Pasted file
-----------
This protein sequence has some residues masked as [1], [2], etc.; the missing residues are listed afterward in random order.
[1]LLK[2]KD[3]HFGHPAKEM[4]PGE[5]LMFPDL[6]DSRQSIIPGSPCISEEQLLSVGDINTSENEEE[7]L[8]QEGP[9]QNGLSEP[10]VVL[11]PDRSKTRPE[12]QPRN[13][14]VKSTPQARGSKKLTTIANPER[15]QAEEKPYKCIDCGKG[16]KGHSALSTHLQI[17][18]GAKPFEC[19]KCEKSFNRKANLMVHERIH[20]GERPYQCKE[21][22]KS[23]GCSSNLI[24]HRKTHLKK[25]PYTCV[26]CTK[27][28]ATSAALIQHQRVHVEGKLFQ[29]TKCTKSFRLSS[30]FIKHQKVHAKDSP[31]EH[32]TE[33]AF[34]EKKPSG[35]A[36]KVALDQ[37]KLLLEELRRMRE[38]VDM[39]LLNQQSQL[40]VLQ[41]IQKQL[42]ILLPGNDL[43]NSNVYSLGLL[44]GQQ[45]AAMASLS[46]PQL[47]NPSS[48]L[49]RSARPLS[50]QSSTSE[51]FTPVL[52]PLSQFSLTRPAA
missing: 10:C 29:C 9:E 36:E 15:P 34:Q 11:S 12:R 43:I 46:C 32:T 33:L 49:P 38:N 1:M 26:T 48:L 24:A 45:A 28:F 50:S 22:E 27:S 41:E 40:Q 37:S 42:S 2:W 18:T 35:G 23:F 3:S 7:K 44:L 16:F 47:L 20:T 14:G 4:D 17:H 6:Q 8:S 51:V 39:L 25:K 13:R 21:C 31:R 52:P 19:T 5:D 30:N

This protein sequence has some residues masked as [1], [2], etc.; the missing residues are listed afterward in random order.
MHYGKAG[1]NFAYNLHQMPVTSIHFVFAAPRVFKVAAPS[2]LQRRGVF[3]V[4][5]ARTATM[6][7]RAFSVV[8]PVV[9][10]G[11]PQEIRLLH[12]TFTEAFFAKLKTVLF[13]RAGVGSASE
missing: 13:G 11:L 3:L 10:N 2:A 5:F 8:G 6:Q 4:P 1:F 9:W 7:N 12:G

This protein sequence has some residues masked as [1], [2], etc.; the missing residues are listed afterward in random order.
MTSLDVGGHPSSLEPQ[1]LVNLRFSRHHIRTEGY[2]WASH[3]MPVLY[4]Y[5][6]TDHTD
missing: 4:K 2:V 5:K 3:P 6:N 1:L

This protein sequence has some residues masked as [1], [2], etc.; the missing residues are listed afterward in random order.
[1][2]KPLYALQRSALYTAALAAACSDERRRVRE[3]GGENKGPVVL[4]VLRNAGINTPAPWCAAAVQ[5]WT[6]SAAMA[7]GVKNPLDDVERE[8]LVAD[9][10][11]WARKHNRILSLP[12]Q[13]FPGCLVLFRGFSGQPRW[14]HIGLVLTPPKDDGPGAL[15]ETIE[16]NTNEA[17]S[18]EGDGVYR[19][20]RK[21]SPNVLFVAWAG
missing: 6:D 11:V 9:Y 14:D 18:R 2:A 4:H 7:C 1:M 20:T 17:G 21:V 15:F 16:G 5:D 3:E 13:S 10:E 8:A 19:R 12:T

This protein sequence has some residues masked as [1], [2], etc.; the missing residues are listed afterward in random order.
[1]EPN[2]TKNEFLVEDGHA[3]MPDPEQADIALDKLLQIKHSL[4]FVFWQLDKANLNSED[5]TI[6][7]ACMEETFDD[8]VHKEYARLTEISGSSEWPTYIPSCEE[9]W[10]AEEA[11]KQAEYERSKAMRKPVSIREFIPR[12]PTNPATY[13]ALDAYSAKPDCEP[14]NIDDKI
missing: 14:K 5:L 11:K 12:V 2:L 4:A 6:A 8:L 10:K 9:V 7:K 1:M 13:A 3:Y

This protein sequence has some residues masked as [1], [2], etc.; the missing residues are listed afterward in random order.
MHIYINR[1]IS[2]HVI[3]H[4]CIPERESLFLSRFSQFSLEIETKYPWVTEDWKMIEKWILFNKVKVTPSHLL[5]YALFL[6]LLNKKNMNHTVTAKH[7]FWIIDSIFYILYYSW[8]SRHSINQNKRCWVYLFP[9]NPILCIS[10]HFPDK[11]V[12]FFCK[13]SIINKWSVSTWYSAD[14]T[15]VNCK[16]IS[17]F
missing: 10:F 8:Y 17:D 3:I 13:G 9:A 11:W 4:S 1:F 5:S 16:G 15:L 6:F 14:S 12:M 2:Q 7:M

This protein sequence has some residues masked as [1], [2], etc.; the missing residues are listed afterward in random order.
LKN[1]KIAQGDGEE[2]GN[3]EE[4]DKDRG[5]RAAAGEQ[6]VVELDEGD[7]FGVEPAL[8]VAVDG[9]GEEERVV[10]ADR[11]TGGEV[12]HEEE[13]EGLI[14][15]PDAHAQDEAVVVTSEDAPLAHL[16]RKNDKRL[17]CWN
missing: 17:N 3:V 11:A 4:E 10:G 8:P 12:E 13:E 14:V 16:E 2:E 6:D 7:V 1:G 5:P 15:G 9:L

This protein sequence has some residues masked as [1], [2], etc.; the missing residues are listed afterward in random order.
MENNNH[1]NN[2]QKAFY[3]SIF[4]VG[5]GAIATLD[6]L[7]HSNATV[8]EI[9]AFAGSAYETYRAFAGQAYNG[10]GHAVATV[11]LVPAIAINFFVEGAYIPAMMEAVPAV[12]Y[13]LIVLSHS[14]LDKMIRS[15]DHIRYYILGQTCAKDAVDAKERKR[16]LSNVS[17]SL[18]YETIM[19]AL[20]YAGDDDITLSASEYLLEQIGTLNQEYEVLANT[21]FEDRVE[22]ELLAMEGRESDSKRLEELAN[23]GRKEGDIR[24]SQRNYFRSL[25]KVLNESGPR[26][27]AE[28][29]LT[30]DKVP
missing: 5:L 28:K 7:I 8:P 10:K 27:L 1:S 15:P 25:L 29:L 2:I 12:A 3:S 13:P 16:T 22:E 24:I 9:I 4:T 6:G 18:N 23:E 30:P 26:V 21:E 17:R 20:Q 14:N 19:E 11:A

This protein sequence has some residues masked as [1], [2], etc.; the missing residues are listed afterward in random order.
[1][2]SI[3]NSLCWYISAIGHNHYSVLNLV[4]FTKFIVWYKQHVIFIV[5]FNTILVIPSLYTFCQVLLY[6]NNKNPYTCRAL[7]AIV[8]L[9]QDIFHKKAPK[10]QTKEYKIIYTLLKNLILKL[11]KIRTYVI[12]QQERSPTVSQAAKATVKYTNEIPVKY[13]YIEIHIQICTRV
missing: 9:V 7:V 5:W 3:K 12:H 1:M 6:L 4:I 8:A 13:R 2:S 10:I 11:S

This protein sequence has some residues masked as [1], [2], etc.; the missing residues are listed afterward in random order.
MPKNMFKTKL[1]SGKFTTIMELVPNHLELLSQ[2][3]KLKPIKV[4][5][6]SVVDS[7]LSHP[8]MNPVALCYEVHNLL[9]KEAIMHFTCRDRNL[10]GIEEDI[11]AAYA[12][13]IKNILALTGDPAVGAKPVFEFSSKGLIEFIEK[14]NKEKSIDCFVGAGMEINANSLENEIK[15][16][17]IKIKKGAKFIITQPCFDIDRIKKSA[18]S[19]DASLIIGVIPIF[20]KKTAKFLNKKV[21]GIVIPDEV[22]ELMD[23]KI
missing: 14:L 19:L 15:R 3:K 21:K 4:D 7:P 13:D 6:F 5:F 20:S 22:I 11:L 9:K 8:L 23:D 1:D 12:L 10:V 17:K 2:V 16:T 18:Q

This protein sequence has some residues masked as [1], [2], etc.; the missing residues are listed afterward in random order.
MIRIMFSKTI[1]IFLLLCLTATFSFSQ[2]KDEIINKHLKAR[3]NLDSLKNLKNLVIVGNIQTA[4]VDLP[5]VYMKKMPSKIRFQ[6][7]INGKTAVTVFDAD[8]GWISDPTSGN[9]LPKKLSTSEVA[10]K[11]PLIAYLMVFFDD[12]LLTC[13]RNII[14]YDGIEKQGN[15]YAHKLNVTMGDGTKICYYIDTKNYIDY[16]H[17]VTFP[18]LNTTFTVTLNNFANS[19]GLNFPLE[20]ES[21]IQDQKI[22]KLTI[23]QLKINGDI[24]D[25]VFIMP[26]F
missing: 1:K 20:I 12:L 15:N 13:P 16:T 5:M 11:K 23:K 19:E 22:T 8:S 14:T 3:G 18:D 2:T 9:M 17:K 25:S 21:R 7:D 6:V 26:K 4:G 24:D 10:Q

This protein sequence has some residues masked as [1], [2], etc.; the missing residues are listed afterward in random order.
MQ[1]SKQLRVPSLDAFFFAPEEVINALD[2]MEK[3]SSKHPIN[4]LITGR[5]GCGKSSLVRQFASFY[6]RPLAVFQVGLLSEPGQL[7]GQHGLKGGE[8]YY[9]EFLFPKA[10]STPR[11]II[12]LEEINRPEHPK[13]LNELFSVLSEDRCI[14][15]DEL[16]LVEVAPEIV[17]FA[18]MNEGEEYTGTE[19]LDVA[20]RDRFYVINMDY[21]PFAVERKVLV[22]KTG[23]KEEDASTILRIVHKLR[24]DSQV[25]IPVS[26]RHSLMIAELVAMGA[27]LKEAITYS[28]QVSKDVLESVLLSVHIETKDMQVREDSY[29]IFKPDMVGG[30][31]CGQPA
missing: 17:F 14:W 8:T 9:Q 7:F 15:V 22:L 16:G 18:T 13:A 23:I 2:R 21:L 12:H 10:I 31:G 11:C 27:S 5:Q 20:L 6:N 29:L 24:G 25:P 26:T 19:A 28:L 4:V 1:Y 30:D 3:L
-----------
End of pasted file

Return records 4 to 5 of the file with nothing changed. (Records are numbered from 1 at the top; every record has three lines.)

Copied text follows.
This protein sequence has some residues masked as [1], [2], etc.; the missing residues are listed afterward in random order.
[1][2]KPLYALQRSALYTAALAAACSDERRRVRE[3]GGENKGPVVL[4]VLRNAGINTPAPWCAAAVQ[5]WT[6]SAAMA[7]GVKNPLDDVERE[8]LVAD[9][10][11]WARKHNRILSLP[12]Q[13]FPGCLVLFRGFSGQPRW[14]HIGLVLTPPKDDGPGAL[15]ETIE[16]NTNEA[17]S[18]EGDGVYR[19][20]RK[21]SPNVLFVAWAG
missing: 6:D 11:V 9:Y 14:D 18:R 2:A 4:H 7:C 1:M 20:T 17:G 21:V 15:F 16:G 5:D 3:E 13:S 10:E 8:A 19:R 12:T

This protein sequence has some residues masked as [1], [2], etc.; the missing residues are listed afterward in random order.
[1]EPN[2]TKNEFLVEDGHA[3]MPDPEQADIALDKLLQIKHSL[4]FVFWQLDKANLNSED[5]TI[6][7]ACMEETFDD[8]VHKEYARLTEISGSSEWPTYIPSCEE[9]W[10]AEEA[11]KQAEYERSKAMRKPVSIREFIPR[12]PTNPATY[13]ALDAYSAKPDCEP[14]NIDDKI
missing: 14:K 5:L 11:K 12:V 2:L 4:A 6:A 8:L 10:K 9:V 7:K 1:M 13:A 3:Y